Sunday, November 14, 2010

Module VI Weather Connections

How are the Earth, atmosphere and cultures all connected?

The Arctic Haze segment really caught my eye.  Driving into Anchorage every morning I see this brown haze hanging over the Cook Inlet and Fire Island area.  The dust kicked up by the largest city in Alaska is really evident in the wintertime.  

Those on the North slope have been accumulating heavy metals for years.  It reminded me of the story of the Atomic Agency Commission and their quest to blast a harbor out with an atomic bomb along the coast of Northern Alaska.  The potential for radioactive material to enter the food chain from the lichen to the local people was frightening.  Check it out in the Firecracker Boys.   
 The interaction of the wind, temperature and pressure in our troposphere is an important part of our day out in Bristol Bay.  The sonar site I work at on the Nushagak River counts up to four of the five species of salmon going up to spawn.  Big winds bring the fish (along with high tides) into the bay and we more often than not, get slammed 24 hours later.  It seems we are always looking for which way the wind is blowing.  Not only for the fish passage but some of our tents leak! 

 My 8th grade class does little in the study of climate and weather, but I did take a very helpful online class offered through National Geographic's Jason Project.  The curriculum I took was Monster Storms and it contained a complete unit with curriculum, interactive labs and online games.  We looked at how a monster storm, i.e. hurricanes and tornadoes form and the science and researchers behind it.

I am also using their geology unit Tectonic Fury to supplement my own curriculum for earthquakes, volcanoes and plate tectonics.

Another resource all Alaskan teachers should have is the book The Climate of Alaska. This resource is filled with climate information from Alaska's temperature and humidity to the climate of selected towns across Alaska.  

The authors discuss the difference between climate and weather and the controlling factors that make Alaska's climate.  Fun Facts abound for the curious throughout the volume.  One in particular describes the density of humid air with that of dry air.  I know, I thought it the other way around?!

The book also looks at growing seasons around the state and I thought of a connection with the local inhabitants.  In the Interior, the growing season is around 100 days but along Lake Minchumina, the season is extended due to the lake's maritime influence.   

Another section looks at the effects wind has on humans and the environment.  Did you know there have been four reported cases where a tornado touched down in Alaska?  From above the Arctic Circle to areas around Anchorage and Cook Inlet.
Pressure and its importance to climate in Alaska is another area where this book relates to our module this week.  The "semi-permanent" low pressure area called the Aleutian Low sits off the Aleutian Islands and is the driving force for most of the storms that affect Alaska's western and southern coasts.  I tried to find it on our Google Earth search but its occurrence is mostly in winter.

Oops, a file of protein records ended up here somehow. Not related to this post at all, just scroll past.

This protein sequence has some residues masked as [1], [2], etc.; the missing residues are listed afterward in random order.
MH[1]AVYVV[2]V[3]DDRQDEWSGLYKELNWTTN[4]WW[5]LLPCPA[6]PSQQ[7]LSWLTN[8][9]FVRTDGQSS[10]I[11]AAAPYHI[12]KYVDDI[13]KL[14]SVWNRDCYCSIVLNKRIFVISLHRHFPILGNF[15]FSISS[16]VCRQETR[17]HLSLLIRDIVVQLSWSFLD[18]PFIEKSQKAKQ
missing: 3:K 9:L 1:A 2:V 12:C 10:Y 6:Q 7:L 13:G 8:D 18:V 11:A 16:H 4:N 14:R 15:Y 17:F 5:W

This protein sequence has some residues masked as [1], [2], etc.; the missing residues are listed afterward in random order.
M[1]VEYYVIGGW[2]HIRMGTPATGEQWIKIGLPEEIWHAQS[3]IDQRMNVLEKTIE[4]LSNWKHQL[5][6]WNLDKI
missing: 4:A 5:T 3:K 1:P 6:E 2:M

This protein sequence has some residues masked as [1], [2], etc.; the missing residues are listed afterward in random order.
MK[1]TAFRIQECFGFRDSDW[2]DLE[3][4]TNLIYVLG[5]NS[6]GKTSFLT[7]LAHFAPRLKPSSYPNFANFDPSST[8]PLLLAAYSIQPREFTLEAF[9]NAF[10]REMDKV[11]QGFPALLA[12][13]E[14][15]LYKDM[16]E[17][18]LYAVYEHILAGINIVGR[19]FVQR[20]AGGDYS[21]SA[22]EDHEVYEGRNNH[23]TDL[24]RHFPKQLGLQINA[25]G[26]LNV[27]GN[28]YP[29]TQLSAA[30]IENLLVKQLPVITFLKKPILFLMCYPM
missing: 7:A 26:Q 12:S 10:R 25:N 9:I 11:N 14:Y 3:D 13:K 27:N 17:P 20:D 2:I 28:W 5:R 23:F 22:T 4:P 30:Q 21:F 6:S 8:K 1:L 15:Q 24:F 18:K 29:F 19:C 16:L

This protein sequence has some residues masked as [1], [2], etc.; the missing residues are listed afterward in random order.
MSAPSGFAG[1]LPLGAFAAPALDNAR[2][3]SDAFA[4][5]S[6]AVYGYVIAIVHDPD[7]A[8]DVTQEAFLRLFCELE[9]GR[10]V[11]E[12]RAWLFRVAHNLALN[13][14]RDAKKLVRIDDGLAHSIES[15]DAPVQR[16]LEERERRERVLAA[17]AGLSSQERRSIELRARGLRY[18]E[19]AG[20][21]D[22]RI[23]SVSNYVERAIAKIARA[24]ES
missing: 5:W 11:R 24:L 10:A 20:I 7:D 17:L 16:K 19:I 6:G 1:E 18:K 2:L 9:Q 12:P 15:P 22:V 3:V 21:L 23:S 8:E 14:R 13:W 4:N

Image from Google Earth

The Discovery video  and graphics were wonderful this week.  My understanding of weather systems was lacking, (in particular pressure zones and the formation of the Gulf Stream) and those videos really helped in my understanding of this weeks module.

photo by author
Some fun ways to explore pressure in the classroom is to have a smaller student jump into a very large garbage bag and have them hold the edges tightly around their necks.  I start my trusty shop vac and hand the nozzle to the student.  He or she then grasps the end and sticks it partway down the opening around their neck.  I turn it on and "take" all of the surrounding air from the bag.  The student is now vacuum packed and they can feel the surrounding air pressing on them from the classroom.

The vertical structure of the atmosphere would make a great flip-book using Dinah Zyke's graphic organizers and lessons.

Labs with probes is a great way for students to check out the phases of matter. I use the Vernier probes and their middle school lab manual is filled with  labs already to go!  Software is free too.


I found Sabrina's pic from the Kodiak Island tsunami to be frightening!  I will definitely use some in my earthquake unit. 

Alison has a really nice site and it is easy to read.  We both find the apathy of our students to be a little disheartening at times

Cheryl has a great diagram of a guyot.  Check it out.  Way cool.


  1. Thanks for the recommended read: The Firecracker Boys. I'll have to check it out!

  2. The additional teacher resources are wonderful! I have used Jason's Project in the past but I had forgotten about it. What a great connection.